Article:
The people who successfully start independent businesses do it because we have no real choice in the matter. The voice in our heads won’t shut up until we discover if we’re right, if we can do it, if we can make something happen. This is an art, our art, and to leave it bottled up is a crime.
Seth Godin – bestselling author and entrepreneur – gives an inspirational speech about human behaviour and why we don’t get our projects done on time and in budget. He outlines a common creative affliction: sabotaging our projects just before we show them to the world. Godin targets our “lizard brain” as the source of these primal doubts, and implores us to “thrash at the beginning” of projects so that we can ship on time and on budget.
How do we get to ship on time and on budget? Ship when you run out of time or budget. The focus should be shipping. By doing that the rest is easy. By focusing on shipping the priorities will be set right. Thus, thrash early because then thrashing is cheap.
I believe in a similar process (and this doesn’t only account for software development): Start with the essentials, no fancy stuff. Add the fancy stuff later if necessary (best to keep it simple). Timebox your time for thinking. Start doing as fast as possible. By doing you will encounter problems you never thought about.
I recommend you watch this presentation. It’s worth it.
Seth Godin is a bestselling author, entrepreneur, and agent of change. His recent books, which have graced the New York Times, Business Week, and Wall Street Journal bestseller lists, include Tribes, Purple Cow, The Dip, and All Marketers Are Liars. Seth was founder and CEO of Yoyodyne, the industry’s leading interactive direct marketing company, which Yahoo! acquired in late 1998. He holds an MBA from Stanford, and was called “the Ultimate Entrepreneur for the Information Age” by Business Week.
It’s a lot easier to find a market that will respect and pay for the work you can do. Technology companies have been running this race for years. Now, all of us must.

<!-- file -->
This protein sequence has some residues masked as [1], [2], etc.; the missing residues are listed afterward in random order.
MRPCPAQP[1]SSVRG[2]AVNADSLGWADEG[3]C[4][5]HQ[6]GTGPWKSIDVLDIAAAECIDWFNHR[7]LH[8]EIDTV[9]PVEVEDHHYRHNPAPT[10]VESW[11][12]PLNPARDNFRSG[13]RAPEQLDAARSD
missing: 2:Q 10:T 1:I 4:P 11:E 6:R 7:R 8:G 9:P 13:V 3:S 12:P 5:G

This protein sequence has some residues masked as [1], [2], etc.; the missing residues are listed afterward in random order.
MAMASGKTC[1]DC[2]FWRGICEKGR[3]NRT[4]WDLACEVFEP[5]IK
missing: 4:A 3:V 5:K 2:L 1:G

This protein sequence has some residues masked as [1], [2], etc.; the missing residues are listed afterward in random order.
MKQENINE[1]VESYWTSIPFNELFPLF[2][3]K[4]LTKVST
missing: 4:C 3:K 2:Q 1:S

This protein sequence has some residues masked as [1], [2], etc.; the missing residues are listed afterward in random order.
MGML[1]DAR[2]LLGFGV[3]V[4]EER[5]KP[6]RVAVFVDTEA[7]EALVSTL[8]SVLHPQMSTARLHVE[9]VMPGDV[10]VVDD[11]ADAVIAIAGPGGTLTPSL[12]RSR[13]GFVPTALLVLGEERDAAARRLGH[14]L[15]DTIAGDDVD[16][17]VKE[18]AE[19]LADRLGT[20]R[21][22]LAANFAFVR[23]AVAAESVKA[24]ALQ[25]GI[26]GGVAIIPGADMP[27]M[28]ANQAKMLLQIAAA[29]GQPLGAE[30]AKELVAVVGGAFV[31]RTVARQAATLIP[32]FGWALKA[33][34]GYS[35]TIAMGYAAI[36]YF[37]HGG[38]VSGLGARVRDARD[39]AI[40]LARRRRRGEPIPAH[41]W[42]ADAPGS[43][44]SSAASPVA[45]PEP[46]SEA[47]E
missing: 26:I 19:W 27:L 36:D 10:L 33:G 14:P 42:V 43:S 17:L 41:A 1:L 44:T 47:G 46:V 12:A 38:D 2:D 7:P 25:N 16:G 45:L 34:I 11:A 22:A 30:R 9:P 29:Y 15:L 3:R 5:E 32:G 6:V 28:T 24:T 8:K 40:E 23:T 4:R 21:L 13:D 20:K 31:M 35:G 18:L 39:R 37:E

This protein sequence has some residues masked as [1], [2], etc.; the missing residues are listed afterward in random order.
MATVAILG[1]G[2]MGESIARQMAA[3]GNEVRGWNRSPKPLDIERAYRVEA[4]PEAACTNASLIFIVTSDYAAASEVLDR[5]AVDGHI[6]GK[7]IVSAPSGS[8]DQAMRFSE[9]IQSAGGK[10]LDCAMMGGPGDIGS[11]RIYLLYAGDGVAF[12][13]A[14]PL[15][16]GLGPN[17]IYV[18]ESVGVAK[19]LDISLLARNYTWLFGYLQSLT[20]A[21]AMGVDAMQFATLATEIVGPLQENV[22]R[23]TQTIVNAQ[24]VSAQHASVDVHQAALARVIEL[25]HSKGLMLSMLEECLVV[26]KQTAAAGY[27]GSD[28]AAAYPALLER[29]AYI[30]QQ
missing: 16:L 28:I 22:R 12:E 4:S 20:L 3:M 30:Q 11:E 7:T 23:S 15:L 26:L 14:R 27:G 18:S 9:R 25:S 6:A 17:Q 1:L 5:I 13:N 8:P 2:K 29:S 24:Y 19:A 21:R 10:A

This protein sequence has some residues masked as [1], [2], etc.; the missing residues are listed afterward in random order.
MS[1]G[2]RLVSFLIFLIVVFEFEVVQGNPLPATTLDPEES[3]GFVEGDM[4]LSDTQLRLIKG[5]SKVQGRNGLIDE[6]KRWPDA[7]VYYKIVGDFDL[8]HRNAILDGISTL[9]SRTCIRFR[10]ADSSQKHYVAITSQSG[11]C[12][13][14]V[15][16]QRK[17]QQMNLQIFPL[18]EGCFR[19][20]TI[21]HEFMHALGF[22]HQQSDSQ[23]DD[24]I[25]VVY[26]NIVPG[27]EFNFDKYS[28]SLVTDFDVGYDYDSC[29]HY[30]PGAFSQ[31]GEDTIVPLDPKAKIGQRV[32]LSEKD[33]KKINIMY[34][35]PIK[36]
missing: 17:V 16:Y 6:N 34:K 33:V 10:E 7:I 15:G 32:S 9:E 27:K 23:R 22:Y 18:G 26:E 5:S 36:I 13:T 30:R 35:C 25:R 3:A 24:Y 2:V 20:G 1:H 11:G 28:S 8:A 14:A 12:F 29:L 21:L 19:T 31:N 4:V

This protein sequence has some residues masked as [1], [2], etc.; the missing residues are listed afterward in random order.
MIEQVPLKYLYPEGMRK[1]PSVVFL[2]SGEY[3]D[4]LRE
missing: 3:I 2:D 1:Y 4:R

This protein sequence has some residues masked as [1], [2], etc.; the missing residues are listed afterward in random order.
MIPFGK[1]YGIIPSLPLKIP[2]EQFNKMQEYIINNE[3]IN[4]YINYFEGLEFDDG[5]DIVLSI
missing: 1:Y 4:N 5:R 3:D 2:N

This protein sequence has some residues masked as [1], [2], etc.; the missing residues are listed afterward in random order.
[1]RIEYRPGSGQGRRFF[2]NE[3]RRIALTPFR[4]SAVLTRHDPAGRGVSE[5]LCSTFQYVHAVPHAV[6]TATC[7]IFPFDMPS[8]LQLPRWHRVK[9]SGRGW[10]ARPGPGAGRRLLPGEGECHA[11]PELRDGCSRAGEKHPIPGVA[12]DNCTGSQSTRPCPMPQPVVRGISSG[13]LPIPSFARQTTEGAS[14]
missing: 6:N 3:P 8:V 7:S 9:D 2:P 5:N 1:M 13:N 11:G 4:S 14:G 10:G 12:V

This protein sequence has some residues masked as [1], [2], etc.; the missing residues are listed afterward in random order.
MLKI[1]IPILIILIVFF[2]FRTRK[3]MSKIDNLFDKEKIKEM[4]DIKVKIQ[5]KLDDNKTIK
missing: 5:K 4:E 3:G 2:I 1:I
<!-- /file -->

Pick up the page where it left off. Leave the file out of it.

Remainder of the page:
If Wal-Mart or some cultural shift has turned what you do into a commodity, don’t argue. Find a new place before the competition does. It’s not easy or fair, but it’s true. You bet your life.
For businesses in niche markets this is somewhat different. However, it applies to your market and if your niche market shifts then you are in trouble. But there is a great chance that a new niche market with new opportunities will come up.
Here’s a way to think about it, inspired by Merlin Mann: Imagine that next year your company is going to make 10 million dollars instead of a hundred million dollars in profit. What would you do knowing that your profits were going to be far less than they are today? Because that’s exactly what the upstart with nothing to lose is going to do. Ten million in profit is a lot to someone starting with zero and trying to gain share. They don’t care that you made a hundred million last year from the old model.If I’m an upstart publisher or a little-known author, you can bet I’m happy to sell my work at $5 and earn seventy cents a copy if I can sell a million. Smart businesspeople focus on the things they have the power to change, not whining about the things they don’t. Existing publishers have the power to change the form of what they do, increase the value, increase the speed, segment the audience, create communities, lead tribes, generate breakthroughs that make us gasp. They don’t have the power to demand that we pay more for the same stuff that others will sell for much less. And if you think this is a post about the publishing business, I hope you’ll re-read it and think about how digital will change your industry too.
This post by Seth Godin is so spot on, it hurts.
So please all you producers of music, movies, pictures etc. all you publishers of newspapers, don’t fight the digitalization of your industries. It’s a war you have already lost and will never be able to win.
Rethink your business models and follow the market or – even better – create a new market. There are plenty of great opportunities out there. And if you find yourself stuck in a declining market in 2-3 years from now (it has already happened as I posted in “Prepare For The Digital Age: The End Of Newspapers“), don’t blame the digital age for it. Markets will always be changing that’s there nature.
These are amazing times. Embrace them.